In Western culture, annual New Year’s celebrations are traditionally accompanied by well intentioned resolutions. As humans, we historically vow to lose weight, stop smoking or spend quality time with the family. Did you ever wonder what your dog’s resolutions would be? Perhaps “I’ll stay out of the cat box”. Maybe “I’ll beg at the table less”. Or the difficult but ever popular “I’ll put paw in hand, not snout in crotch, when meeting new humans”.
Regardless of what our canine companion’s intentions are, there are some simple but important New Year resolutions that YOU can make on their behalf to help your four-legged family members live happy and healthy all year long.
- Resolve to feed your dog a healthy diet. Not all pet foods are created equal, nor are they all suitable for all dogs. Puppy formulations typically have higher levels of protein than would be needed or desired for senior dogs. Some dogs are allergic to chicken or beef, hence the increase in alternative protein sources such as lamb or fish. Be sure your precious pet gets an appropriate blend of high quality protein, vegetables, fats and vitamins. Diets rich in antioxidants can reduce disease, inflammation, premature aging, and degeneration. “Human” food is often too rich in fats or sugars; emotionally difficult as it may be, deposit table scraps into the garbage pail, NOT your doggy disposal.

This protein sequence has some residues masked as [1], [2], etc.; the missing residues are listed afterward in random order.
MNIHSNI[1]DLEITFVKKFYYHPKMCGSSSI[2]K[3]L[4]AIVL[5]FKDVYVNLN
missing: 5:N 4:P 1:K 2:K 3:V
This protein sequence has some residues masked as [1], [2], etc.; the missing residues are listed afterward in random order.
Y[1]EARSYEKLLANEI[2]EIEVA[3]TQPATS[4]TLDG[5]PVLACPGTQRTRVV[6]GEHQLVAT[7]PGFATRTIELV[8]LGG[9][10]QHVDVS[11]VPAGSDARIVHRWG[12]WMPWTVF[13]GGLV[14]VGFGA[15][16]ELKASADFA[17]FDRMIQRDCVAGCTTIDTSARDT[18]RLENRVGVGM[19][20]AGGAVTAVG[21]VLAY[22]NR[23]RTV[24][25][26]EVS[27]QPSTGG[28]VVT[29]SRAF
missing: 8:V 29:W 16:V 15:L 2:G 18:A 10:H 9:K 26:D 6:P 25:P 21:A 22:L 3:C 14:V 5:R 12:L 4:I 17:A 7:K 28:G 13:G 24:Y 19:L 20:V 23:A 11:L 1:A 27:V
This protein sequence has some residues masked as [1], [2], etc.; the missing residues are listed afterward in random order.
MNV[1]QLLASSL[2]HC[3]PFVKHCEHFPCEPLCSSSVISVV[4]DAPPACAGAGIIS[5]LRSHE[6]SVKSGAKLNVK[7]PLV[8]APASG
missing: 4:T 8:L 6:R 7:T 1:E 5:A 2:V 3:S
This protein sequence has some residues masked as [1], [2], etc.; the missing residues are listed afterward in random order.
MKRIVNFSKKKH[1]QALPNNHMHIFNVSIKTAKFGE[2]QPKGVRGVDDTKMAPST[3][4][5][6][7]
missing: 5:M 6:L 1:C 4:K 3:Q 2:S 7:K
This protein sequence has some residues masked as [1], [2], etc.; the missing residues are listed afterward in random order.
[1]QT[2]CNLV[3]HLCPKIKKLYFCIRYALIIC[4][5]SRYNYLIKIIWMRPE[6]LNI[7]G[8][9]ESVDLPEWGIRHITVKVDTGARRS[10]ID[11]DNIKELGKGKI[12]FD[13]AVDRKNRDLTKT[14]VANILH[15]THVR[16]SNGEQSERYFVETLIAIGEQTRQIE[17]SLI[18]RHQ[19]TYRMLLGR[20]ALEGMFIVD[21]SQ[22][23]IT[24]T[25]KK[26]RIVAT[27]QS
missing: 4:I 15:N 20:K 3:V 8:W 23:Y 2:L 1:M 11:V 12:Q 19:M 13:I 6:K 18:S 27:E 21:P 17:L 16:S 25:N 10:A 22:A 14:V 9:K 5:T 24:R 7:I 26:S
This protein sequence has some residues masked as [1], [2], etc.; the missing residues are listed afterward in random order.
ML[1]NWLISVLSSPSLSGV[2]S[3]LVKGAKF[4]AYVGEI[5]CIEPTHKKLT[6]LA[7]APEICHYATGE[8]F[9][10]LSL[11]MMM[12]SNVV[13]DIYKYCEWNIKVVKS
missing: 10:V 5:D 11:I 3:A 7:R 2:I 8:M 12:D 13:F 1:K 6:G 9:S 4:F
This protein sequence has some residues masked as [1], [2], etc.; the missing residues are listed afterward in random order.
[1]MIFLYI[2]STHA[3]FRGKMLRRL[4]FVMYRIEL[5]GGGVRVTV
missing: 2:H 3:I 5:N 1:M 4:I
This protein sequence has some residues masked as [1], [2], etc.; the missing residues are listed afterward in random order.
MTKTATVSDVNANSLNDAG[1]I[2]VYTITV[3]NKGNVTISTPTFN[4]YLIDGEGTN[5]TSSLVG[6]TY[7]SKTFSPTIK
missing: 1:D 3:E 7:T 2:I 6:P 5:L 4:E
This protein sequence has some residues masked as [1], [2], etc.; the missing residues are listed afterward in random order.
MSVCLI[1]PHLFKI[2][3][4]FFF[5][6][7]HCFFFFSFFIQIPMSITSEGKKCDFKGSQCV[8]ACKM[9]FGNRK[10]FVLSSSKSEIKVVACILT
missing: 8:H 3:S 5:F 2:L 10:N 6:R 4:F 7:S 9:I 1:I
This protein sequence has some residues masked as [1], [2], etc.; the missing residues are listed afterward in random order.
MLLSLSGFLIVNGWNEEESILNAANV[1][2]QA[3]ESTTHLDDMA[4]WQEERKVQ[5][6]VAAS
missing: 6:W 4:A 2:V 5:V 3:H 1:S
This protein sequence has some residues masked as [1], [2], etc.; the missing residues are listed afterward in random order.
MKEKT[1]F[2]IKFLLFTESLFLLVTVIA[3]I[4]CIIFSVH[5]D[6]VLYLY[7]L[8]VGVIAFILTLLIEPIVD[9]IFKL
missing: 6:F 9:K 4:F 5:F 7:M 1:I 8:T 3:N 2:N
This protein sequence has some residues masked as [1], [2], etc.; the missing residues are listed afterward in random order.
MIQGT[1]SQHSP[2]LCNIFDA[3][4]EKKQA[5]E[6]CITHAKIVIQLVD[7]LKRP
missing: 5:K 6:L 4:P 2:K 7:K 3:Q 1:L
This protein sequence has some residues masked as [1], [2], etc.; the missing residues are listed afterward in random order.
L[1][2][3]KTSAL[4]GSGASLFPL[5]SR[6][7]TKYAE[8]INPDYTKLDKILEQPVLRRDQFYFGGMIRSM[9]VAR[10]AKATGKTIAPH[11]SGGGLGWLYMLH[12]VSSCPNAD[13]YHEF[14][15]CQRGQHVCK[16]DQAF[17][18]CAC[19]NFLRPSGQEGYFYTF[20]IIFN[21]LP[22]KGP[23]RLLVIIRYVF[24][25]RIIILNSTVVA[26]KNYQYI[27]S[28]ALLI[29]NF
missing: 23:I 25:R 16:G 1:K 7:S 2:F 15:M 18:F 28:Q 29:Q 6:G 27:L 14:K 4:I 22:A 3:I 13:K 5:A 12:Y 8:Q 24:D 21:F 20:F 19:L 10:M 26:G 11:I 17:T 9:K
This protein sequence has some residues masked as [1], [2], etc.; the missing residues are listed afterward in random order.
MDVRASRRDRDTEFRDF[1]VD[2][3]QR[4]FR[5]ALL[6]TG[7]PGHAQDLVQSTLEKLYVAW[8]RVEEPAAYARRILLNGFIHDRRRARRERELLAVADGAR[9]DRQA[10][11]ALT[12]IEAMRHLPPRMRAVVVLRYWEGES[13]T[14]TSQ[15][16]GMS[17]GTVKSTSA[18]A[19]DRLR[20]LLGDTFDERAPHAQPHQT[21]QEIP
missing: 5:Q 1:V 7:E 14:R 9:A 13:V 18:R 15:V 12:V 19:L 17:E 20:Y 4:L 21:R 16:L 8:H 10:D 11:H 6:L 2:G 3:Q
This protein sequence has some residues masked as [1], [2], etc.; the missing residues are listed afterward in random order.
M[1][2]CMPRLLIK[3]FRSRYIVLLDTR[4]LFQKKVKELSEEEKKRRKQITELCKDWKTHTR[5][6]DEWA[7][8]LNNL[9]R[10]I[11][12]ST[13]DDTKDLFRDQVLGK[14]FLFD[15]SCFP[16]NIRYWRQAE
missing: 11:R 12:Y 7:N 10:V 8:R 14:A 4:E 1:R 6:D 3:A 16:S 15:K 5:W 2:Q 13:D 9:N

- Resolve to reduce your pet's exposure to harmful substances. The toxins found in common fertilizers, pesticides and household cleaning agents have been linked with increased incidences of pet cancers. Rather than using products with warning labels stating they are unsafe for animals, seek out the increasing number of available "green" --- environmentally-friendly --- products.
- Resolve to schedule regular visits to the veterinarian. Since illnesses that are caught early are often treatable, regular exams and immunizations to protect your fur kids from doggy diseases and maladies are your best weapon. Regular professional teeth cleaning will keep germs and bacteria in check, while giving your Poochy Pal consistently kissable breath and a pearly white smile.
- Resolve to give your pet lots of exercise. Insufficient exercise can contribute to behavioral problems including chewing, digging, hyperactivity and unruliness. A regular schedule of exercise can help prevent obesity and illness for both you AND your dog!
Last but not least, if you have not already done so…
- Resolve to spay or neuter AND microchip your dog!